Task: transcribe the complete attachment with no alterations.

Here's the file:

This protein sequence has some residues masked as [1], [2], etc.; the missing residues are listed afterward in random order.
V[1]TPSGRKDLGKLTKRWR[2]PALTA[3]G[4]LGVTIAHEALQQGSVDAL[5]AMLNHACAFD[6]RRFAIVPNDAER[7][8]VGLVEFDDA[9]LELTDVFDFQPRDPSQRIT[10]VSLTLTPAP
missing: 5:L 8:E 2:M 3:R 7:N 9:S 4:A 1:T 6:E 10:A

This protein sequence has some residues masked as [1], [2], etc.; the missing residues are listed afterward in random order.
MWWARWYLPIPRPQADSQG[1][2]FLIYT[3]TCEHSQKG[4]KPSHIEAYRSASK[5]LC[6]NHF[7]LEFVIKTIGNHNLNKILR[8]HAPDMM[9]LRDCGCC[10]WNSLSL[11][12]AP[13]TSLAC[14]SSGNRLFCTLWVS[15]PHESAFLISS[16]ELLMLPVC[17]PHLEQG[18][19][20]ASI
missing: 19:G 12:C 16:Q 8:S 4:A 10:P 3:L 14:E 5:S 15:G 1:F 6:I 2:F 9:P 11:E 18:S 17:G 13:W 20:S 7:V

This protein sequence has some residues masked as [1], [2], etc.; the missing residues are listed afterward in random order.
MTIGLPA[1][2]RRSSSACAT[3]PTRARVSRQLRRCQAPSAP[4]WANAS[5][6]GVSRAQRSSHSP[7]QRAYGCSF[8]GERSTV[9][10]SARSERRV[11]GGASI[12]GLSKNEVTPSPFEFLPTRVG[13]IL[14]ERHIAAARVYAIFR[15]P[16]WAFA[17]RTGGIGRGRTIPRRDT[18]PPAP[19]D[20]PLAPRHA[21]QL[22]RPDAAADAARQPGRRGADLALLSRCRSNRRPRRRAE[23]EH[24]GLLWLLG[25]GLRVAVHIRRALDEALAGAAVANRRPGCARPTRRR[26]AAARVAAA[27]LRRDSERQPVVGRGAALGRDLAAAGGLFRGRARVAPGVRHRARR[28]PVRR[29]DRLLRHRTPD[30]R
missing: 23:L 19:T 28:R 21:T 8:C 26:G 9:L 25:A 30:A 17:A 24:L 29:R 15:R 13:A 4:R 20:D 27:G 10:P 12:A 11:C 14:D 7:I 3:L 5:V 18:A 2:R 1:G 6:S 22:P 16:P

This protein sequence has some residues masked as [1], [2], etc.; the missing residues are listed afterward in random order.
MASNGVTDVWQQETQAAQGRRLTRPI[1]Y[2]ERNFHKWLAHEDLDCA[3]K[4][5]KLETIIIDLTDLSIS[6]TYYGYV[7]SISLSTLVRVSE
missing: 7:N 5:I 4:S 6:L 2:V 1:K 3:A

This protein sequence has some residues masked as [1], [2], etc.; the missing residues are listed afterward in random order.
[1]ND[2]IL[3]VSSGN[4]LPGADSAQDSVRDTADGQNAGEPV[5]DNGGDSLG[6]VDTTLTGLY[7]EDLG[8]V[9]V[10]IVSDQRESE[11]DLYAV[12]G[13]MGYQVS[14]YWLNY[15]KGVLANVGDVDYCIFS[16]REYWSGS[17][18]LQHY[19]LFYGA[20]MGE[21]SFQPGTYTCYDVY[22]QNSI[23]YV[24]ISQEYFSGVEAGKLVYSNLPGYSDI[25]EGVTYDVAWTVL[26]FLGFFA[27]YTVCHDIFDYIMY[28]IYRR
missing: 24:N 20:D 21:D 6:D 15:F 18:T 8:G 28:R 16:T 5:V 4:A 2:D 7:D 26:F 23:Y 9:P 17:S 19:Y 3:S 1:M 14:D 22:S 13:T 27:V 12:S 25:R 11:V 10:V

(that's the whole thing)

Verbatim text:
This protein sequence has some residues masked as [1], [2], etc.; the missing residues are listed afterward in random order.
V[1]TPSGRKDLGKLTKRWR[2]PALTA[3]G[4]LGVTIAHEALQQGSVDAL[5]AMLNHACAFD[6]RRFAIVPNDAER[7][8]VGLVEFDDA[9]LELTDVFDFQPRDPSQRIT[10]VSLTLTPAP
missing: 5:L 8:E 2:M 3:R 7:N 9:S 4:A 1:T 6:E 10:A

This protein sequence has some residues masked as [1], [2], etc.; the missing residues are listed afterward in random order.
MWWARWYLPIPRPQADSQG[1][2]FLIYT[3]TCEHSQKG[4]KPSHIEAYRSASK[5]LC[6]NHF[7]LEFVIKTIGNHNLNKILR[8]HAPDMM[9]LRDCGCC[10]WNSLSL[11][12]AP[13]TSLAC[14]SSGNRLFCTLWVS[15]PHESAFLISS[16]ELLMLPVC[17]PHLEQG[18][19][20]ASI
missing: 19:G 12:C 16:Q 8:S 4:A 10:P 3:L 14:E 5:S 15:G 1:F 6:I 2:F 9:P 11:E 18:S 17:G 13:W 20:S 7:V

This protein sequence has some residues masked as [1], [2], etc.; the missing residues are listed afterward in random order.
MTIGLPA[1][2]RRSSSACAT[3]PTRARVSRQLRRCQAPSAP[4]WANAS[5][6]GVSRAQRSSHSP[7]QRAYGCSF[8]GERSTV[9][10]SARSERRV[11]GGASI[12]GLSKNEVTPSPFEFLPTRVG[13]IL[14]ERHIAAARVYAIFR[15]P[16]WAFA[17]RTGGIGRGRTIPRRDT[18]PPAP[19]D[20]PLAPRHA[21]QL[22]RPDAAADAARQPGRRGADLALLSRCRSNRRPRRRAE[23]EH[24]GLLWLLG[25]GLRVAVHIRRALDEALAGAAVANRRPGCARPTRRR[26]AAARVAAA[27]LRRDSERQPVVGRGAALGRDLAAAGGLFRGRARVAPGVRHRARR[28]PVRR[29]DRLLRHRTPD[30]R
missing: 23:L 19:T 28:R 21:T 8:C 26:G 9:L 25:A 30:A 17:A 24:L 29:R 15:R 13:A 4:R 20:D 27:G 10:P 12:A 11:C 14:D 7:I 3:L 5:V 18:A 2:R 1:G 6:S 22:P 16:P

This protein sequence has some residues masked as [1], [2], etc.; the missing residues are listed afterward in random order.
MASNGVTDVWQQETQAAQGRRLTRPI[1]Y[2]ERNFHKWLAHEDLDCA[3]K[4][5]KLETIIIDLTDLSIS[6]TYYGYV[7]SISLSTLVRVSE
missing: 7:N 5:I 4:S 6:L 2:V 1:K 3:A

This protein sequence has some residues masked as [1], [2], etc.; the missing residues are listed afterward in random order.
[1]ND[2]IL[3]VSSGN[4]LPGADSAQDSVRDTADGQNAGEPV[5]DNGGDSLG[6]VDTTLTGLY[7]EDLG[8]V[9]V[10]IVSDQRESE[11]DLYAV[12]G[13]MGYQVS[14]YWLNY[15]KGVLANVGDVDYCIFS[16]REYWSGS[17][18]LQHY[19]LFYGA[20]MGE[21]SFQPGTYTCYDVY[22]QNSI[23]YV[24]ISQEYFSGVEAGKLVYSNLPGYSDI[25]EGVTYDVAWTVL[26]FLGFFA[27]YTVCHDIFDYIMY[28]IYRR
missing: 24:N 20:D 21:D 6:D 15:F 18:T 8:G 28:R 16:T 5:V 4:A 2:D 7:D 26:F 23:Y 9:P 17:S 19:Y 3:S 1:M 14:D 22:S 13:T 27:V 12:S 25:R 11:V 10:V